Drilling Your Aquarium

How to drill your aquarium

Drilling Procedure:

Determine your desired water level:

  1. We find with typical applications within our recommended flow rates the water level in our boxes will rise ¼” to ½” (depending on your GPH of flow) from the bottom of the teeth slots. So mark the drilling template about 1” below the top and this is a rough guide as to where you water level will be. Use this measurement to determine where you would like to place your internal overflow box.

  2. Once you have your desired water level determined you can measure and mark how far down the holes will be from the top of the tank using our template. We recommend a minimum 1.5 to 2 inches from the water level to the top of the tank for rimless aquariums. Tanks with plastic bracing or euro bracing, the water level will be higher (depending on where the trim is located). Leave 1/8” to ¼” Max Clearance from inside trim to top of template so there is no interference with the trim and front box. The rear box will fit below the outside trim in this configuration.

  3. Now locate the drilling template where you have determined you need to drill the hole(s). Note that the template is the same outline as the actual Front Overflow Box. Make sure the template is in the CORRECT UP orientation. Manually align the template on the inside of the aquarium and MARK the holes with your marker.

  4. After marking the holes locations, use the Rear Overflow Box and align it to the circles you just drew on the aquarium. If the rear box aligns with the holes and is not hitting the rear plastic trim on trimmed tanks (make sure to test with the lid on the rear box as well), then you are ready to mount the template and drill. Mount the drilling template on the outside of the aquarium. You can use duct tape to mount the template, although we do recommend using spring clamps to hold it in place. DO NOT use screw type clamps, these can cause too much localized stress and crack your glass!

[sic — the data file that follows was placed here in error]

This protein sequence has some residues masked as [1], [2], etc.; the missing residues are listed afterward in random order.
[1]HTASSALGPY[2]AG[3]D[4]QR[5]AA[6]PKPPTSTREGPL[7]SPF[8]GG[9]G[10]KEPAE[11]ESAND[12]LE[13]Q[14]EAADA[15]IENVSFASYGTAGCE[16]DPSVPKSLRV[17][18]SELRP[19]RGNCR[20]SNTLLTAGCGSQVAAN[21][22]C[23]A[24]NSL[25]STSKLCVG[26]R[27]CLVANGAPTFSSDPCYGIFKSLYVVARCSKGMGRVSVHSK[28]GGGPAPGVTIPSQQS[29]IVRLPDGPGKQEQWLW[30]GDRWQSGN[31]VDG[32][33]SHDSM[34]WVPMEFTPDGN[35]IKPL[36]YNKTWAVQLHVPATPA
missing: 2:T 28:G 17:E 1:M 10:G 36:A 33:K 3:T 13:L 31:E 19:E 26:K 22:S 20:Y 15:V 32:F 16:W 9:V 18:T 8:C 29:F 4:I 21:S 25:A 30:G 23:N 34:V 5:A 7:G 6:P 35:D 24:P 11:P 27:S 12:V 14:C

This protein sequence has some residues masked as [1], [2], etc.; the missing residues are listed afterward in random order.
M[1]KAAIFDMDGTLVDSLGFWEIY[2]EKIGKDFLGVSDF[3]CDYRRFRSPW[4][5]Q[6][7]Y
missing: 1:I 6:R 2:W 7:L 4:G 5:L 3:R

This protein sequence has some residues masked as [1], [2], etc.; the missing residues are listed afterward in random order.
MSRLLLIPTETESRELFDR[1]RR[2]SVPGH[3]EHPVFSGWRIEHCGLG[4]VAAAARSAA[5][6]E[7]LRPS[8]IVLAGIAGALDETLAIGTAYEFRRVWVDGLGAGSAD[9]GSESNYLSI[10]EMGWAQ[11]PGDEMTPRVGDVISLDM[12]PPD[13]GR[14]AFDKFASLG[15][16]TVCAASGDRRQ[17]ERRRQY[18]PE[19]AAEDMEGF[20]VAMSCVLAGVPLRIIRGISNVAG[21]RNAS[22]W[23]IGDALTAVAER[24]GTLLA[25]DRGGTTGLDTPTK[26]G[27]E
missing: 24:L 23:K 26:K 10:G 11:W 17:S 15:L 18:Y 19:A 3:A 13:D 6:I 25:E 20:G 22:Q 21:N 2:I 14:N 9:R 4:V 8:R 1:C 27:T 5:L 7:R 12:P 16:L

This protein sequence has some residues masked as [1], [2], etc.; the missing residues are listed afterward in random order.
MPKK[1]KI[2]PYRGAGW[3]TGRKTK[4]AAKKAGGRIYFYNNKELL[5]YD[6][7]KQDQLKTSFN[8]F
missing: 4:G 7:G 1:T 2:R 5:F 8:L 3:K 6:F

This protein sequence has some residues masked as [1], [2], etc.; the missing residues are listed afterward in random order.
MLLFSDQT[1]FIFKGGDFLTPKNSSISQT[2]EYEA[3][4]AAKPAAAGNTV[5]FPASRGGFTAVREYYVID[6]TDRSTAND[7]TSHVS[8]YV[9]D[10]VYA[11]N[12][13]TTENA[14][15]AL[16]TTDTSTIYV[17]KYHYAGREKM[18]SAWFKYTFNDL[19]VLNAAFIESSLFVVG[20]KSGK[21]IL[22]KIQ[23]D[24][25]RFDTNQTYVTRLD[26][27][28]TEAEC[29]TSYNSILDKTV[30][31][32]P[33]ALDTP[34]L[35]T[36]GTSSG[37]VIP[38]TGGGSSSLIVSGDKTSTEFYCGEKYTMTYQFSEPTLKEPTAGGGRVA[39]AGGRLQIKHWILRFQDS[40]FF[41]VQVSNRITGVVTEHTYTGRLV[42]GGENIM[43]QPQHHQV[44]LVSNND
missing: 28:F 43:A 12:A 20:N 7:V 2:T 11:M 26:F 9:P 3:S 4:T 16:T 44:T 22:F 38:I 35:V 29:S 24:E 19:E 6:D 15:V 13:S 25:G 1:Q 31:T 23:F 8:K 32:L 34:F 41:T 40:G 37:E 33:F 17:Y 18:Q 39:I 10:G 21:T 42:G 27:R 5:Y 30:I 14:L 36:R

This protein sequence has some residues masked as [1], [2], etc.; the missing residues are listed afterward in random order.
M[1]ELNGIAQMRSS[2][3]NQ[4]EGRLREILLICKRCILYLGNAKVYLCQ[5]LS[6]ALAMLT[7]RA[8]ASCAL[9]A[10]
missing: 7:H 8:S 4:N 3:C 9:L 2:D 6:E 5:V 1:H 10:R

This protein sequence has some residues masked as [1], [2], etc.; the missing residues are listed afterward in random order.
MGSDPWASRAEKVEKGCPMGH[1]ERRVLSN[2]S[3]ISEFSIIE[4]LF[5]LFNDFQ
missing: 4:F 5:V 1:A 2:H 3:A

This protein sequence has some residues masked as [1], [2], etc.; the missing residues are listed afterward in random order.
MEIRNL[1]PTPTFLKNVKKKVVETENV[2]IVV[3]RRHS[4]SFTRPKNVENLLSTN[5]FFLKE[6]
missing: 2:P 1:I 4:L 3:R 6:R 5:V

5. Make sure to protect the opposite panel and position a bucket or reservoir to catch the plug when it drills through. Also if placing a bucket on the glass, protect the glass from the bucket by placing a piece of paper towel and/or clean cardboard so that the bucket doesn’t scratch the tank.

  6. Ideally you will use a cordless drill with an adjustable clutch that can be set very light. This will prevent extra force on the glass should you bind the bit during drilling. It is now time to start drilling!! Pour some regular old water in the template hole to cool and lubricate the hole saw, you will want to keep the bit wet through the whole drilling process. The provided template will keep your hole saw in place. Water will channel thru the template. This is normal and helps cool the drill bit.

  7. After drilling for a bit you should be able to remove the hole saw from the template and see a groove starting in the glass. Once you see this groove you may want to remove the drilling template; it has served its purpose. Be sure to start both holes before removing the template.

  8. Remember to keep the hole-saw wet through the process for cooling and lubrication. As you get near to the end of drilling the hole you will see the water start to leak through, this is the sign that you are close. At this point you will want to use very light pressure and patience to minimize chip out on the opposite side. However, some chips is normal and likely so don’t worry about them as the gasket will cover and seal them.

  9. Once you drill both holes, clean up the drilling mess and dry the aquarium and proceed to install the boxes.

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